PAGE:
West Hill Golf Club is the youngest of the trinity of “Ws” located in this most beautiful corner of Surrey (Woking and Worplesdon being the other two). Cuthbert Butchart, a Scottish professional from Carnoustie, laid out the course in 1910 on the instruction of the founder, Mrs Marguerite Lubbock, a keen golfer. At the time, ladies were not allowed to become members at other local Surrey clubs, so she decided to form one of her own. Butchart went on to become West Hill's first club professional and he also made a name for himself as a fine, forward-thinking clubmaker. His drivers were revolutionary, superbly balanced and fitted with innovative lead weights.
Butchart is not a household name in golf course architecture, but he created an excellent course at West Hill, which has remained virtually untouched ever since (except for some recent bunker refurbishment). The course is routed in an out and back fashion across undulating sandy ground. The fairways are lined with pine, birch and, of course, tangly heather.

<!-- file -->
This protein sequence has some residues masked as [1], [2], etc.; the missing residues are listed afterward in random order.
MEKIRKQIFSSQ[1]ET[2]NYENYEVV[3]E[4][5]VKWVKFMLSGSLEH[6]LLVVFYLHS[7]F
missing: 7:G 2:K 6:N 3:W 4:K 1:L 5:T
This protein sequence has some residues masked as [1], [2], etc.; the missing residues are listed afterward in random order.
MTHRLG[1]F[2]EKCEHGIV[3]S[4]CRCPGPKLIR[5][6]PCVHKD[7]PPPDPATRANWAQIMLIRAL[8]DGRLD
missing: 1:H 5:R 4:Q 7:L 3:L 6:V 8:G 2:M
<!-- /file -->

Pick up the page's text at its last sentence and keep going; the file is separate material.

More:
Measuring slightly more than 6,350 yards, West Hill is not long by today's standards, but with only two par fives and a lowly par of 69, it represents an enjoyable and testing challenge. The key to scoring well at West Hill is the successful negotiation of the five short holes and the best of these is undoubtedly the 15th, which measures 212 yards from the back tees. British golf luminary Henry Cotton felt that the 15th was one of the best short holes in Britain and, for a while, Cotton shared the West Hill course record with a 67.
West Hill is home of the famous Father and Son Foursomes Tournament, which was first contested in 1931. The Times and The Telegraph report on this event as it progresses each year. The winning team become proud holders of the Geoffrey Lubbock Challenge Cup, which was donated by the husband of the founder Marguerite.
If it's charm that you are looking for, then you need look no further than West Hill. This is a truly delightful golf course.
February 11, 2005